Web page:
London: Longmans, Green & Co., 1958. Revised edition. Octavo. Original cloth boards and dust jacket (not price-clipped). Foxing and toning to endpapers and pastedowns; foxing, spotting, and rubbing to dust jacket with edgewear, particularly at jacket folds and along head and foot; sunning to spine; small ink inscription to front pastedown; general wear to dust jacket. Signed by Bernard Lonergan on the front free endpaper with message: “Bernard Lonergan S.J. / The fundamental principle is […] conversion / eg. P. xxii, f. ‘The hard fact is…’” Very good in good-plus dust jacket. Scarce with Lonergan’s signature and personal annotation. Item #77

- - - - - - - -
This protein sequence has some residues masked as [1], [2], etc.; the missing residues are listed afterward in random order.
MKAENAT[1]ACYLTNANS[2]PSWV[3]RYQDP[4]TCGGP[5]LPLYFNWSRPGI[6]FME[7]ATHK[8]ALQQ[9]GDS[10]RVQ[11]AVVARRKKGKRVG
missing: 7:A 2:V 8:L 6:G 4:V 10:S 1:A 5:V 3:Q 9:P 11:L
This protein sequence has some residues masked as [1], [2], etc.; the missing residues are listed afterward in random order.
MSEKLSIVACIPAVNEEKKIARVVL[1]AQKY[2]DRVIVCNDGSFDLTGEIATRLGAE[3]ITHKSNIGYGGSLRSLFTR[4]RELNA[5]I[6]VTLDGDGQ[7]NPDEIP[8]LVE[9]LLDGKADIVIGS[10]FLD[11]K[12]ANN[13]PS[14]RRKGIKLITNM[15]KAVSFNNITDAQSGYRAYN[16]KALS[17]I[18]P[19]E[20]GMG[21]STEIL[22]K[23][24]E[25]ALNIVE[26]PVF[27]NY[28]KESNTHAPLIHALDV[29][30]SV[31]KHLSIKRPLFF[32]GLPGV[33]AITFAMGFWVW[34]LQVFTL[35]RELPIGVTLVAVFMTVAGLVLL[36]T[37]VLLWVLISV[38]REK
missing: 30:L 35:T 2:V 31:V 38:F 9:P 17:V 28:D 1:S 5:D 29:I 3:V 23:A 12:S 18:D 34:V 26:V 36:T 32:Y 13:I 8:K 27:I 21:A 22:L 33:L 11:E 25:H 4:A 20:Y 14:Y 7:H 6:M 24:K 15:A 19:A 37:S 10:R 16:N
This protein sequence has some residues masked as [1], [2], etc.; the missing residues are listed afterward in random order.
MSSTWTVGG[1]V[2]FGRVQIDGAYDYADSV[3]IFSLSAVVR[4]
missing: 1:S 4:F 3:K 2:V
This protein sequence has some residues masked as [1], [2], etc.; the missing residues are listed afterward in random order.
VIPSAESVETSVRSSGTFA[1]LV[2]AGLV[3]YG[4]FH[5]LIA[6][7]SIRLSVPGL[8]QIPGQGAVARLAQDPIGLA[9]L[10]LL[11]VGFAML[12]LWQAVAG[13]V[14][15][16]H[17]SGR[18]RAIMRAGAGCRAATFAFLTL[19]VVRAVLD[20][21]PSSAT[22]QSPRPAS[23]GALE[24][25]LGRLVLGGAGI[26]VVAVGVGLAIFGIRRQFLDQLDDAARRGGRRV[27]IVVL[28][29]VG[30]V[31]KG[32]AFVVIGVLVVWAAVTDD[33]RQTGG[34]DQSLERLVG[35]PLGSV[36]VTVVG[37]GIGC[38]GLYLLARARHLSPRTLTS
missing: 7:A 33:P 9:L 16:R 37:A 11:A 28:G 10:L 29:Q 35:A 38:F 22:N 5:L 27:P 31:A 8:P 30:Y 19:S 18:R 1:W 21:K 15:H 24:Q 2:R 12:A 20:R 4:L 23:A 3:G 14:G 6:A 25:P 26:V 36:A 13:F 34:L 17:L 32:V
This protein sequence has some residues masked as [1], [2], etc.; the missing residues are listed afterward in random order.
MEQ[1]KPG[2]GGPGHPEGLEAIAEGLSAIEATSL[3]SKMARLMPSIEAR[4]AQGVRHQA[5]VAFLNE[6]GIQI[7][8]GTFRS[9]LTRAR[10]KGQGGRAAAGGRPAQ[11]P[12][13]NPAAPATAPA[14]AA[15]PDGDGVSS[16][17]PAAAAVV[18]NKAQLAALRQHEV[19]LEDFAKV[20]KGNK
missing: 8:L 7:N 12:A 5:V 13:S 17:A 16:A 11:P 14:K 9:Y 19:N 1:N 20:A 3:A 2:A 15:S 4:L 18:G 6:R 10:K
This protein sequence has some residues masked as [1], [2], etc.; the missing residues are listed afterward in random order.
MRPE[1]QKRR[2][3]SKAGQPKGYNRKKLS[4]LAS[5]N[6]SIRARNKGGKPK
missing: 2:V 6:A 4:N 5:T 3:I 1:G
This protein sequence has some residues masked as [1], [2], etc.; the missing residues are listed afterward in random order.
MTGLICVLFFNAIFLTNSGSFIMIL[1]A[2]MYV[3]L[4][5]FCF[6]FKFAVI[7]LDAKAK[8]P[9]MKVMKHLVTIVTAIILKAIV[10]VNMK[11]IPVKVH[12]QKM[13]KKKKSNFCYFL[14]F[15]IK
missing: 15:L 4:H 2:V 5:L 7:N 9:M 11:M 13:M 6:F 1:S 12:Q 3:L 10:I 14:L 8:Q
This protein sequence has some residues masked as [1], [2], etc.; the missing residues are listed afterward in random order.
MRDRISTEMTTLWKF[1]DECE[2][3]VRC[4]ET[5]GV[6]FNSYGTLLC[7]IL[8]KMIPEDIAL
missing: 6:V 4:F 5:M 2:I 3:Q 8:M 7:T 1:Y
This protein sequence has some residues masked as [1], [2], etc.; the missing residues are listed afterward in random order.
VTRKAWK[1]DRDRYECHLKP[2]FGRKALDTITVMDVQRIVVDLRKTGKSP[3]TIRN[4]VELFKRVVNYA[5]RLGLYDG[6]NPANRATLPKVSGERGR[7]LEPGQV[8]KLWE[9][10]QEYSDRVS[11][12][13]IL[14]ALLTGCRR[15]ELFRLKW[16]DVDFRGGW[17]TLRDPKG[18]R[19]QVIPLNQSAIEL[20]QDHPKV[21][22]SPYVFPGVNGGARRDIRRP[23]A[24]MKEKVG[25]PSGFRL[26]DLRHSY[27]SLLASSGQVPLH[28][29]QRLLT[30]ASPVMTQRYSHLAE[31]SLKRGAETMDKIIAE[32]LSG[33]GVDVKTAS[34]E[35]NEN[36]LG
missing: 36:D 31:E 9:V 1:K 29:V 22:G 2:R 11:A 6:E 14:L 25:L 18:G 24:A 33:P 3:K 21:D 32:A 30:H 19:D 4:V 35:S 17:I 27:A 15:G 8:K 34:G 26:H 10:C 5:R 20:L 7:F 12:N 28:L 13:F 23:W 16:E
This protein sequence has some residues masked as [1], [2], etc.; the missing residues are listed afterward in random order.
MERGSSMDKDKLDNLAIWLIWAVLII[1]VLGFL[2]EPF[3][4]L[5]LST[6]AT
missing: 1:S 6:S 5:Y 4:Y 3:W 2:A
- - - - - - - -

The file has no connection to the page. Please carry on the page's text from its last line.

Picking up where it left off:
Bernard Lonergan’s (1904–1984) masterpiece, Insight: A Study of Human Understanding, with Lonergan’s rare personal signature and inscription to front free endpaper. Lonergan’s Insight was born out of the success of a 1945 lecture that he gave at the Thomas More Institute in Montreal entitled “Thought and Reality.” In the following years he wrote Insight in order to inaugurate what he called the “generalized empirical method” (GEM), through which he sought to clarify what occurs in any discipline—science, mathematics, literature, art, philosophy, theology, historiography, etc.—when the mind’s methods of understanding are applied to various fields and disciplines. Lonergan understood human understanding as dividing into three levels—that of experience, understanding, and judgment. To account for disciplines that deal with human beings as the makers of meaning and value, Lonergan generalized the notion of data to include the data of consciousness itself in addition to the data of sense. From that compound, one may move through hypothesis to verification of the operations by which human beings understand what is meaningful and valuable. Ultimately, Lonergan developed a Thomistic vision of Being as the end goal of a dynamic and open-ended human spirit. Daunting in its erudition and scope, scholars throughout the world continue to analyze Lonergan’s Insight and unravel its revolutionary principles and implications. In addition to annual conferences, workshops, and seminars devoted to Lonergan’s thought, Boston College established the Lonergan Institute to specialize in the study of his scholarship. Considered by many to be one of the most important philosophical works of the twentieth century, Insight stands as a towering achievement across multiple fields and disciplines. This copy has been signed by Lonergan with a personal inscription that appears to elucidate the book’s text, suggesting Lonergan might have personally owned or used this book at one time. The book is signed to the front free endpaper: “Bernard Lonergan S.J. / The fundamental principle is […] conversion / eg. P. xxii, f. ‘The hard fact is…’” Lonergan’s inscription appears to reference to pg. xxii of this edition of Insight, which includes a sentence commencing, “The hard fact is…” Lonergan signatures are uncommon, especially attached to his magnum opus, Insight.